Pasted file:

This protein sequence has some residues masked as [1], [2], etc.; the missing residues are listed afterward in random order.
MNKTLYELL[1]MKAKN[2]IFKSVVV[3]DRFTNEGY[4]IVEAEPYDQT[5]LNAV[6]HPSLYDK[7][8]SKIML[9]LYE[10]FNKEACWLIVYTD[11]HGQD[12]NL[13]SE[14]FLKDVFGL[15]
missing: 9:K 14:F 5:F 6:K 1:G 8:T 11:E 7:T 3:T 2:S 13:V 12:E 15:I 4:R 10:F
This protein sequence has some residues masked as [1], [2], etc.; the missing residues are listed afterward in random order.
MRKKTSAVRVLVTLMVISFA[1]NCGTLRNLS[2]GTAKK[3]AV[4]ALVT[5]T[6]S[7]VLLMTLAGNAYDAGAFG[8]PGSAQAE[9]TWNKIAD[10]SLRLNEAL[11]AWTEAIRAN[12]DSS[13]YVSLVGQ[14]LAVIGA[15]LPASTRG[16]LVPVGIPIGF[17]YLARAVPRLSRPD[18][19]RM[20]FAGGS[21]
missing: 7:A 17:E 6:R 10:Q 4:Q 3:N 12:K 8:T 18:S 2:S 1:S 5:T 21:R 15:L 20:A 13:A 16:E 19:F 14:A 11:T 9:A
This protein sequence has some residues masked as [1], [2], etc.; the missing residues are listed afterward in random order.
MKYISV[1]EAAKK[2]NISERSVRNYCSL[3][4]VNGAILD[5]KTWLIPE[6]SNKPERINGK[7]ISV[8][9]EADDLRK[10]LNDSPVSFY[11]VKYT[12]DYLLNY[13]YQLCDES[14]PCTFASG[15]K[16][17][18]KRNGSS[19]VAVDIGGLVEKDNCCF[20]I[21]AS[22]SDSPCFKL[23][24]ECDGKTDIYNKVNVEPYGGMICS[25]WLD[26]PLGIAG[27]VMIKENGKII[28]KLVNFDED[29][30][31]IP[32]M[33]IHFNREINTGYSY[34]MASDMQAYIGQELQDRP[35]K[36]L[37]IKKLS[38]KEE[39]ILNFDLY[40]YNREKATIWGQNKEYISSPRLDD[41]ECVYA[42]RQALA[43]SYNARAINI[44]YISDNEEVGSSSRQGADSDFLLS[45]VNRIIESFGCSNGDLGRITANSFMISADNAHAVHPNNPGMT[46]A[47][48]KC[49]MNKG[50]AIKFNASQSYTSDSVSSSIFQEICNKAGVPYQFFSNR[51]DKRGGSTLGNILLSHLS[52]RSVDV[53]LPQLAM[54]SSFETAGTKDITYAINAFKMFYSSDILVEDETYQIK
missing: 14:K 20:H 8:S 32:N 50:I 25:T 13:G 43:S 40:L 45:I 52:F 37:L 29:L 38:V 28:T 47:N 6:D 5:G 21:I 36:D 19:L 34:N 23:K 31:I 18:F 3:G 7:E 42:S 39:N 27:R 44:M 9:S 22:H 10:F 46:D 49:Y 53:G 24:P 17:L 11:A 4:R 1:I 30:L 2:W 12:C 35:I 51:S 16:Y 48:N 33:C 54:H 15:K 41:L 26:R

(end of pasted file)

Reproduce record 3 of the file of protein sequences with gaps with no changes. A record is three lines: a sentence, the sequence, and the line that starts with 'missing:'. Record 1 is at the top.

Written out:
This protein sequence has some residues masked as [1], [2], etc.; the missing residues are listed afterward in random order.
MKYISV[1]EAAKK[2]NISERSVRNYCSL[3][4]VNGAILD[5]KTWLIPE[6]SNKPERINGK[7]ISV[8][9]EADDLRK[10]LNDSPVSFY[11]VKYT[12]DYLLNY[13]YQLCDES[14]PCTFASG[15]K[16][17][18]KRNGSS[19]VAVDIGGLVEKDNCCF[20]I[21]AS[22]SDSPCFKL[23][24]ECDGKTDIYNKVNVEPYGGMICS[25]WLD[26]PLGIAG[27]VMIKENGKII[28]KLVNFDED[29][30][31]IP[32]M[33]IHFNREINTGYSY[34]MASDMQAYIGQELQDRP[35]K[36]L[37]IKKLS[38]KEE[39]ILNFDLY[40]YNREKATIWGQNKEYISSPRLDD[41]ECVYA[42]RQALA[43]SYNARAINI[44]YISDNEEVGSSSRQGADSDFLLS[45]VNRIIESFGCSNGDLGRITANSFMISADNAHAVHPNNPGMT[46]A[47][48]KC[49]MNKG[50]AIKFNASQSYTSDSVSSSIFQEICNKAGVPYQFFSNR[51]DKRGGSTLGNILLSHLS[52]RSVDV[53]LPQLAM[54]SSFETAGTKDITYAINAFKMFYSSDILVEDETYQIK
missing: 14:K 20:H 8:S 32:N 50:I 25:T 13:G 43:S 40:L 45:I 52:F 37:L 29:L 38:V 28:T 47:N 6:D 5:G 21:I 36:D 19:L 34:N 23:K 31:I 18:F 3:G 7:E 42:S 39:N 27:R 44:M 9:S 22:H 10:F 46:D 49:Y 53:G 24:P 17:L 11:A 4:R 1:I 30:L 2:W 12:C 35:I 51:S 16:Y 48:N 33:C 54:H 15:K 41:L 26:R